While the majority of children are here to be reunited with family or escape violence, the threat cannot be ignored that MS-13 will likely flourish in this era of Central American immigrants. Law enforcement in the majority of cities where MS-13 has a foothold already knows they are there however the question comes into play whether there are existing resources to mitigate or thwart recruiting efforts as well as the concurrent crime that will be likely. Schools and social services will be doing all they can do just to accommodate the new arrivals. As far north as Long Island, where more than 2,200 school age children were placed over the summer school districts scrambled to develop educational accommodations and the money to pay for it. One of the most daunting issues, besides money is English instruction The cost to educate these new arrivals is expected to tip the scales at $761.4 million (19). One Long Island administrator did recognize the plethora of issues these children are facing. “The challenge is not only dealing with the academics but also the socio-economic piece,” said Terri Brady-Mendez, program director, for ESL Bilingual Programs at Eastern Suffolk BOCES.               “These kids are bringing an enormous amount of experience that probably won’t help them in their concentration. I am sure that we will need some sort of support network set up, including bilingual councilors and other staff.”
     Pursuant to the historical data from 20 years ago and the proliferation of MS-13 as arguably the most violent TCO in the world, it is incumbent on federal, state, and local law enforcement, educational, and social service institutions to begin dialogues on how to recognize the threat of MS-13 recruiting efforts and how to create an environment for these children to avoid the clutches of the very violent groups they risked their lives to escape from in their home countries.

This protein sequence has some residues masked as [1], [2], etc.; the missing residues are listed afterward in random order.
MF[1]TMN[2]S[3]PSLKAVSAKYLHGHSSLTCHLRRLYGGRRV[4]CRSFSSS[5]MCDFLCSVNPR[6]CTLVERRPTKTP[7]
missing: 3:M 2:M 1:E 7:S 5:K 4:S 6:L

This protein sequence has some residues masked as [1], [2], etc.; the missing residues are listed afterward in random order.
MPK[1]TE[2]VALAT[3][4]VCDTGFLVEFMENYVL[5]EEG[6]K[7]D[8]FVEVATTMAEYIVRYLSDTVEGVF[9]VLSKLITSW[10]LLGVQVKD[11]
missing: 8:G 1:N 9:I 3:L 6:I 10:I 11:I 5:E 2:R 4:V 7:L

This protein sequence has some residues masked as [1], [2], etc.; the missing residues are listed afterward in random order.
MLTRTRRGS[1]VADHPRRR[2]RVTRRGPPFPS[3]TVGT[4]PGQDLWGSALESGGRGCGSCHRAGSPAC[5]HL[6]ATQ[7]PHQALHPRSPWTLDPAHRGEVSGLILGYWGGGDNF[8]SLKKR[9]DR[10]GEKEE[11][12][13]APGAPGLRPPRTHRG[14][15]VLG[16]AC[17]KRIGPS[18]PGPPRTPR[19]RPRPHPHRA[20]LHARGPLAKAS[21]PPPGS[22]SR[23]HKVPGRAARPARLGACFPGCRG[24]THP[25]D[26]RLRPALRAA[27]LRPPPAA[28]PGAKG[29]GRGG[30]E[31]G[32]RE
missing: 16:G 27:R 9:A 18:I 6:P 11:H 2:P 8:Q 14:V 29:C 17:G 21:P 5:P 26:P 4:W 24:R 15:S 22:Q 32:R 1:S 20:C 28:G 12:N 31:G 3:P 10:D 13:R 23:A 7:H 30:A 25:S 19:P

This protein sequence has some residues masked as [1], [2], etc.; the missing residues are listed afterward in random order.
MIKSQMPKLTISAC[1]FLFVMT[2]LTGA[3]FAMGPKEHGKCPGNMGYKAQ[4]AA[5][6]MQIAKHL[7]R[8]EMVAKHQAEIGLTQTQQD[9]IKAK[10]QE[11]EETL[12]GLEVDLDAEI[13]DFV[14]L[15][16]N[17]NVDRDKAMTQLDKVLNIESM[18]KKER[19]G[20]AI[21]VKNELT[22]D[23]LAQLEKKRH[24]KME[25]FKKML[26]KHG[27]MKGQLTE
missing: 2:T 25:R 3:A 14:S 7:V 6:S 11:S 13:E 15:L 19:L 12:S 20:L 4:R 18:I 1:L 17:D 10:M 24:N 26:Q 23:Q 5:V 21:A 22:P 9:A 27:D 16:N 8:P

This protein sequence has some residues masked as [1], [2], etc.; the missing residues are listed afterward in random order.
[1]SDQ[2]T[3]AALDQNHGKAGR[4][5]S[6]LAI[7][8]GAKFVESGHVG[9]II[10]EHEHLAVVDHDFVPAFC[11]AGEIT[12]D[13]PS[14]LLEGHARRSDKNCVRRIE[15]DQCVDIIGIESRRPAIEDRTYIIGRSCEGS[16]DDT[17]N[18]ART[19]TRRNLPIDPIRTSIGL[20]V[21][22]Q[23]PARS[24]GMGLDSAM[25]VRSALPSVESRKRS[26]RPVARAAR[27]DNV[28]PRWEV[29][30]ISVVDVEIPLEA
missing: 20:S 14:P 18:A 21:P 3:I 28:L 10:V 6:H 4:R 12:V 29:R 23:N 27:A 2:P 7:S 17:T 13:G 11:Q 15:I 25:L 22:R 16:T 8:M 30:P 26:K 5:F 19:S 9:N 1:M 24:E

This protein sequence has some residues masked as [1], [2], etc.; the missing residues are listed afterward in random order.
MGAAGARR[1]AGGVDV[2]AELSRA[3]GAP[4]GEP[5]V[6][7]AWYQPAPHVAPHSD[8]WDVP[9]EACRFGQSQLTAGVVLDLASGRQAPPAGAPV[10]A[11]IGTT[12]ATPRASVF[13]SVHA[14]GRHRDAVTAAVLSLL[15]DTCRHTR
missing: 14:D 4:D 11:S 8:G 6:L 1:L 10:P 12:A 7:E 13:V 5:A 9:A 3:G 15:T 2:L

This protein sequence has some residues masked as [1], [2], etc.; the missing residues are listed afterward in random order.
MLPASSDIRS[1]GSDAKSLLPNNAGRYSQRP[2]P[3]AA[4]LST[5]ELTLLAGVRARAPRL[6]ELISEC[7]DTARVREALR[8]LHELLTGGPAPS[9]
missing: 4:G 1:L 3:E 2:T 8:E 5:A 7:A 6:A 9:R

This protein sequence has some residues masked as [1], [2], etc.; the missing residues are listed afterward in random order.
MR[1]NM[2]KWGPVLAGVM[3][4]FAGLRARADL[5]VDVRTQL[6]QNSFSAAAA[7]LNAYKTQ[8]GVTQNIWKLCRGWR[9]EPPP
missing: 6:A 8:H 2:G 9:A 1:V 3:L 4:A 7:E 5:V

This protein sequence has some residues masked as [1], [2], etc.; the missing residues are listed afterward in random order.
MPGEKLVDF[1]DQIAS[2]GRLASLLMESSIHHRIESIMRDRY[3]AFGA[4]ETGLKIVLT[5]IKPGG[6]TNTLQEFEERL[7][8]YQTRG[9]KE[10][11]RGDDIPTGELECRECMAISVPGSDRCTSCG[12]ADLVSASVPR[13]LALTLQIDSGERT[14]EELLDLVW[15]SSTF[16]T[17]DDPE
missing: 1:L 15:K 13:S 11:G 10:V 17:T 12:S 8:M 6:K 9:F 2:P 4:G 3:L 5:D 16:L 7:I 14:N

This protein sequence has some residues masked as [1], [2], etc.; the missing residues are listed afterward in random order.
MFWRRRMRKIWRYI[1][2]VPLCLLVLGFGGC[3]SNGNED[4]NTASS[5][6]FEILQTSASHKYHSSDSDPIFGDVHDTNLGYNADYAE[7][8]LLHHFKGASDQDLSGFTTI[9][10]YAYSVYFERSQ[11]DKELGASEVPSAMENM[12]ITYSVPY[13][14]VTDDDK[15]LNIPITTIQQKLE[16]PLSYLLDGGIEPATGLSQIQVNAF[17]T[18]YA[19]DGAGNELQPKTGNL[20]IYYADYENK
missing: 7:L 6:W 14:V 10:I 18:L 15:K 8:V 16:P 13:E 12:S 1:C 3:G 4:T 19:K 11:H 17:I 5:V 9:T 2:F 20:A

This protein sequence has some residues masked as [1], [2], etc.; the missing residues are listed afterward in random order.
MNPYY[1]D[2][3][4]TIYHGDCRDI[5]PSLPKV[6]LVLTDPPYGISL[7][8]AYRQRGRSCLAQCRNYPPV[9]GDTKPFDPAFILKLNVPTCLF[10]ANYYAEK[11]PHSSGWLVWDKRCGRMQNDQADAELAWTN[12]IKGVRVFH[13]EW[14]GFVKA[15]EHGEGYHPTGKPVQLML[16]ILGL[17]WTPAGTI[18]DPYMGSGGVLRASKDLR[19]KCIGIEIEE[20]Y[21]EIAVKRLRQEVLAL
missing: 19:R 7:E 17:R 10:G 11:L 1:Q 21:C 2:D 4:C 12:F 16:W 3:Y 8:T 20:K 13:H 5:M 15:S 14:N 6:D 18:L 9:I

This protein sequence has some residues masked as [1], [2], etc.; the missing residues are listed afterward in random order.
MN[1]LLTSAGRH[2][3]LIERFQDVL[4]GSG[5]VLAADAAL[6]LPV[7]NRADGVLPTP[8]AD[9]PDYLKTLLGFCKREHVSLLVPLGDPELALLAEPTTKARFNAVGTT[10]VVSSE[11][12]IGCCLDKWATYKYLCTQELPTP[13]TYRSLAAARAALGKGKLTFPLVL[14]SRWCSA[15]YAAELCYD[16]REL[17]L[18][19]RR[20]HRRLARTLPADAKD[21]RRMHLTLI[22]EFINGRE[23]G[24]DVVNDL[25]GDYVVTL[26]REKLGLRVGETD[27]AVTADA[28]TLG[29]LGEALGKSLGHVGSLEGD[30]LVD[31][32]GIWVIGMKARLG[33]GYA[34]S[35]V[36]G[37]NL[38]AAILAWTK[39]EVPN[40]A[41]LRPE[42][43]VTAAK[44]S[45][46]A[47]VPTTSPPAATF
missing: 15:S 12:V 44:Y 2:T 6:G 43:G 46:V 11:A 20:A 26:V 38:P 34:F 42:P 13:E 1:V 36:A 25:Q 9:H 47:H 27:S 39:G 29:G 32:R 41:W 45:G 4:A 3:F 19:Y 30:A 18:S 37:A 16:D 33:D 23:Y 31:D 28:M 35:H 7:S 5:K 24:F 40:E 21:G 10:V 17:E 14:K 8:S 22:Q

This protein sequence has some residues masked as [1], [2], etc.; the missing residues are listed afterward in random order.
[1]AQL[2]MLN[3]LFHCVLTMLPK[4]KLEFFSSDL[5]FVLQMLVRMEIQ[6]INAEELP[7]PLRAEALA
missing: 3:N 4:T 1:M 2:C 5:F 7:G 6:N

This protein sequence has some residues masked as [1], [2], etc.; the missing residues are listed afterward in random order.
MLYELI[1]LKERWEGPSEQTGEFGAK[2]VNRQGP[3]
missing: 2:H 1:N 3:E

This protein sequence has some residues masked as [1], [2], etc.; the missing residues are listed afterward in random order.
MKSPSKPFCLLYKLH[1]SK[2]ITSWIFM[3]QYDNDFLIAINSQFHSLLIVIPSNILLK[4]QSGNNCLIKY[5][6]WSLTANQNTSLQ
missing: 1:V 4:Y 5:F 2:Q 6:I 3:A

The surge of unaccompanied children crossing the Southwest Border over the past three years has greatly contributed to the rise of MS 13 throughout the U.S., and in the Southwest in particular. Public, educational, and law enforcement agencies need to work cohesively to identify demographic and behavioral trends that may impact police and public safety.

End Notes
1. Accessed from, https://www.dps.texas.gov/director_staff/media_and_communications/2015/txGang ThreatAssessment.pdf
2. Accessed from, http://www.cbp.gov/newsroom/stats/southwest-border-unaccompanied-children 

3. Presidential Memorandum -- Response to the Influx of Unaccompanied Alien Children Across the Southwest Border, June 2, 2014. Accessed from,          http://www.whitehouse.gov/the-press office/2014/06/02/presidential-memorandum-response-influx-unaccompanied-alien-children-acr
4. Preston, Julia, New U.S. Effort to Aid Unaccompanied Child Migrants, accessed from, http://www.nytimes.com/2014/06/03/us/politics/new-us-effort-to-      aid-unaccompanied-child-migrants.html?
5. Accessed from, http://www.cbp.gov/border-security/along-us-borders/border-patrol-sectors/rio-grande-valley-sector-texas
6. Corchado, Alfredo, Central American migrants face grueling journey north. Accessed from, http://res.dallasnews.com/interactives/migrantroute/.
7. Zetas Massacre 72 Illegal Immigrants in San Fernando, Tamaulipas. Accessed from, http://www.borderlandbeat.com/2010/08/zetas-massacre-72-            illegal-immigrants-in.html.
8. Accessed from,                                                                                                                                                                                                                            http://www.cbp.gov/sites/default/files/documents/U.S.%20Border%20Patrol%20Fiscal%20Year%20Statistics%20SWB%20Sector%20Deaths%20FY1998%20-%20FY2013.pdf
9. Slattery, Graham, Migrant children: All 50 states are housing them, but not to the same degree. Accessed from, http://www.csmonitor.com/USA/USA-         Update/2014/0725/Migrant-children-All-50-states-are-housing-them-but-not-to-the-same-degree-video. June 25, 2014.

10. Gammage, Sarah, El Salvador: Despite End to Civil War, Emigration Continues. Accessed from http://www.migrationpolicy.org/article/el-salvador-              despite-end-civil-war-emigration-continues/, July 26, 2007.
11. Wilkinson,Tracy, The Honduras neighborhood of Chamelecon is a network of gang turfs where residents’ survival depends on playing by gang                  rules. Accessed from htt[://www.latimes.com/world/la-fg-cl-honduras-violence-20131216-dto-html. Sept. 18, 2014.
12. United Nations Global Study on Homicide 2013. Accessed from, http://www.unodc.org/gsh/